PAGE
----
29LT Arapix : Multilingual Pixel Font

29LT Arapix is a 12 pixel high multilingual Latin-Arabic pixel font with incredible capabilities.


The Arapix is an almost traditional Naskh. It is elegant and easy to read even in very small sizes. It includes almost every feature you would expect from a high range Naskh font. Its humanistic look and feel fits perfectly to its Latin counterpart.


Arapix was originally designed for a web project that didn’t see the light a few years back. It started with the idea of fitting both Latin and Arabic into a 12 pixel vertical grid. The latin glyphs fitted properly within the vertical limits, but when it came to the arabic glyphs, it proved to be more challenging. Arabic letters with lower diacritic dots like the (Yeh-fina) or letters with accents above like the (Alef-Hamza-above) need much more space than any Latin letter, add to this the fact that accents needs to be positioned above and below the glyphs. It is technically impossible to fit a (Yeh-fina-kasratan) or a (Alef-Hamza-above-shadda-damma) into 12 pixels. Initially the accents were dropped and not included in the design, but although it seemed impossible at the start, Sylvain Mazas found a solution in the end, including as many contextual alternates and contextual kerning as needed to avoid every collision between letters and diacritics, letters and accents, and diacritics and accents. The contextual kerning was added to achieve an even letter and word spacing in longer text.







Arapix is amazingly legible in small size on screen and in print. On the other hand, it also works perfectly as display titling font due to its unique and contemporary pixel approach. It can be used for screens with very low resolution as well as for high-resolution screens and prints. Arapix is a funky multilingual typeface inspired from the primitive pixel technology with modern characteristics.


The new Arapix comes with a bunch of new features and new glyphs including Persian and Urdu letters, stylistic set, old style figures, contextual kerning, contextual alternates and a few icons too. Additional weights and special letters or icons can be added to the font if asked for by the users.




Enjoy the new 29LT Arapix and have fun with it.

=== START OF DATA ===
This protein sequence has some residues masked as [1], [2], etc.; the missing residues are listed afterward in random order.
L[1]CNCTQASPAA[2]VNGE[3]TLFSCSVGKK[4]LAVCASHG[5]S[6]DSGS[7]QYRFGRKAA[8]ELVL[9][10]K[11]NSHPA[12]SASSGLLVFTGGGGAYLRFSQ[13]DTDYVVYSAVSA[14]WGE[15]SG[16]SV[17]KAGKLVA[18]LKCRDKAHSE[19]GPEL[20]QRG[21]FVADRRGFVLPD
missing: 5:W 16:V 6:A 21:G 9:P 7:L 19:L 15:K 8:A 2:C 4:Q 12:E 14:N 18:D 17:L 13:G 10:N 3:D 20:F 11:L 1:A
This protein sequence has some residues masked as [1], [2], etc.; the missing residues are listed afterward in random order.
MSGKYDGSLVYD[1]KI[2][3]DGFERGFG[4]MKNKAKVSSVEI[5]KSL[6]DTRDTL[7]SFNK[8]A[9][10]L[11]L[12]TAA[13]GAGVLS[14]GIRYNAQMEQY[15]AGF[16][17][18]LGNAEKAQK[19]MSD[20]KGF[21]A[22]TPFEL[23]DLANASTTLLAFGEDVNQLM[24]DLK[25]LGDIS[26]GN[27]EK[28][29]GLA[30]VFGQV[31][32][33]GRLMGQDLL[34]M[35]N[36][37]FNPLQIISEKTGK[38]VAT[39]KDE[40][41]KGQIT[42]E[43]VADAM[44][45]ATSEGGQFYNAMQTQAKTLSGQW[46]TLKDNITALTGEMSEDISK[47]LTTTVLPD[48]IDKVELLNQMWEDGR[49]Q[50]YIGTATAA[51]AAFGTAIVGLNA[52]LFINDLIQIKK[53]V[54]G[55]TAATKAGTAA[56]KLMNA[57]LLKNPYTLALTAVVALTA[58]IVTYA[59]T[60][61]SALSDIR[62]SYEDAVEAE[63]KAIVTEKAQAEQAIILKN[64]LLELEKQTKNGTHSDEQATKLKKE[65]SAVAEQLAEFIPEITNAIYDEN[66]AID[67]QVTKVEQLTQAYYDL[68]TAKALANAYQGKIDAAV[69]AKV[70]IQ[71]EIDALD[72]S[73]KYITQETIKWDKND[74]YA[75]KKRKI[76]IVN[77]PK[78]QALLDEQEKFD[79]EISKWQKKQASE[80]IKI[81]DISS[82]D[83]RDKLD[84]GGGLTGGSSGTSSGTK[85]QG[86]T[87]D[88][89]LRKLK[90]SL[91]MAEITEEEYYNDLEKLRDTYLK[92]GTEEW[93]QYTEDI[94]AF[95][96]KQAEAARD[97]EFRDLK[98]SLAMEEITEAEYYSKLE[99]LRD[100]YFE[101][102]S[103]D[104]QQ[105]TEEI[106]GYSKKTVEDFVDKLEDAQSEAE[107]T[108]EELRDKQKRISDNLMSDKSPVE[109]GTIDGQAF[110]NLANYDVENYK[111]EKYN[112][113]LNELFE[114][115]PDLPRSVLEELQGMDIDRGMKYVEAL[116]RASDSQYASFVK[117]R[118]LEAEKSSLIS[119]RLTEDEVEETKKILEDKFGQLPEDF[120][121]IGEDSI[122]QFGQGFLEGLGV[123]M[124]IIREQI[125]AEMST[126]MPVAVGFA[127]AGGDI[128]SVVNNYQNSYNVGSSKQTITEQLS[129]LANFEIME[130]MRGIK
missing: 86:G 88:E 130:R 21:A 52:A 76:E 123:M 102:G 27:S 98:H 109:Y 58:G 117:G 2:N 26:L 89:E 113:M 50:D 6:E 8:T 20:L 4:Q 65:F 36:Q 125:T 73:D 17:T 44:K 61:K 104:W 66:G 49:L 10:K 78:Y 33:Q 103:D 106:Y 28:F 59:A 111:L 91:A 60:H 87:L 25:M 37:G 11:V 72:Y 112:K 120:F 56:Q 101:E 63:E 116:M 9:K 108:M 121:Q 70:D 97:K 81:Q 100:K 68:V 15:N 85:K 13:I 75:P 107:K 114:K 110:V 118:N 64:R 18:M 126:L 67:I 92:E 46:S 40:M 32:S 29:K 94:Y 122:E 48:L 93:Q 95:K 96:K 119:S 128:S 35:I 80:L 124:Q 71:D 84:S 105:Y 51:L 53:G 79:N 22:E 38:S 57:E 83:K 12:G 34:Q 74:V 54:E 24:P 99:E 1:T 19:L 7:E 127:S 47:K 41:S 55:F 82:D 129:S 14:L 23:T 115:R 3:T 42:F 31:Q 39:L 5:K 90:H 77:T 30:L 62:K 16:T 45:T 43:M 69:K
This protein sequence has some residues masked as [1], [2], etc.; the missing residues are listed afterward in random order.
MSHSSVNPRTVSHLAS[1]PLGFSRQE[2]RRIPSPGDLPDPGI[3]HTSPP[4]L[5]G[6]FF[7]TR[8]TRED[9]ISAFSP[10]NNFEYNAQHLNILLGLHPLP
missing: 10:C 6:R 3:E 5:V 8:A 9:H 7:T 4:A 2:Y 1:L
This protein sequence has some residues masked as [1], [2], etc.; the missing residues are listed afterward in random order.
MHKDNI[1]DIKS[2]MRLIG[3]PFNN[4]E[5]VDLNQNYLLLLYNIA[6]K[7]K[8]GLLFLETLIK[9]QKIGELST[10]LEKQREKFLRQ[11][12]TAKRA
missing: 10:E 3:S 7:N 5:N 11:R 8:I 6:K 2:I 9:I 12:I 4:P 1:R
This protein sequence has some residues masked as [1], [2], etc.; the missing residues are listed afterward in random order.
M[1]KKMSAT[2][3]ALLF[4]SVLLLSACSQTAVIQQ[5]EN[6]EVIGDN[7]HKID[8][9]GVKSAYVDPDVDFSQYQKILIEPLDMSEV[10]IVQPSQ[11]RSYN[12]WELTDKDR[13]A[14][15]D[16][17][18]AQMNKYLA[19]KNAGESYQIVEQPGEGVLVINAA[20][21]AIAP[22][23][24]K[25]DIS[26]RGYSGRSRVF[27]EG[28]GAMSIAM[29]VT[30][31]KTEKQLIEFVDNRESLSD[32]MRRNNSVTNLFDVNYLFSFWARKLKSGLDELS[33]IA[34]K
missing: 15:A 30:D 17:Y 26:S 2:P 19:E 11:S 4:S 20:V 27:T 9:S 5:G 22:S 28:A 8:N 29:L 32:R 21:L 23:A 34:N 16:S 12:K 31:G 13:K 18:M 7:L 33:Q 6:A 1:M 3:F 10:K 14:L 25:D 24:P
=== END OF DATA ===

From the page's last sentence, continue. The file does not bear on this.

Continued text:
1. Humanistic? It has the qualities in what would be the curves, but I think the pixels almost eliminate that feel. I like that it can function both in English and Arabic, but it is not pleasing to look at. It is fun, however; it reminds me of 80s video games.

    1. Humanistic in the sense that the arabic letterforms are following the Naskh calligraphic style structure and the the Latin the Roman letterforms even though it is a pixel font. If you look at the font in small size, you eyes will trick you to think that you are looking at a simplified naskh style and not a pixel font.

  2. This is a bold attempt but I am afraid it defeats the object. Instead of showing that Arabic is compatible with digital age, it tells the opposite.

    Arabic deserves to be looked at with passion, love and respect, especially among its own speakers.

    Arabic language has a hidden face that is modern and very strong, it is like the hidden face of the moon, it is there, but a lot effort is needed to show it and convince the common people of its existence!

    Please have a serious look to the following page:

    I welcome any comment about this subject and would be happy to give further information that proves that Arabic is the best language in the world.

    1. Creating and publishing Arabic pixel fonts is not in any way reducing the beauty of the script or ignoring the modern technology.

      At 29LT we surely have the passion and the full respect for the arabic type, but at the same we are not afraid of experimenting and developing contemporary fonts.

      Arapix as is contemporary version of a pixel font that might have been created for the late 80s technology, but it is also funky and cool to be used as display type in our modern design and social life.

  3. Interesting take on this Pascal, impressive! It also reminds me of needlework when you look at it from a distance with the diacritical accents. Because when you do type with needlework it also follows a grid like structure making curves with a single stitch.

  4. So I have project in progress that requires Arabic script in Lego brand building blocks! Lego=pixelated!

    I think this font could be a great resource, to allow us as non native speakers to represent the great calligraphic tradition within the enormous constraints of those tiny bricks!

    Willing to help with just 4 short phrases?

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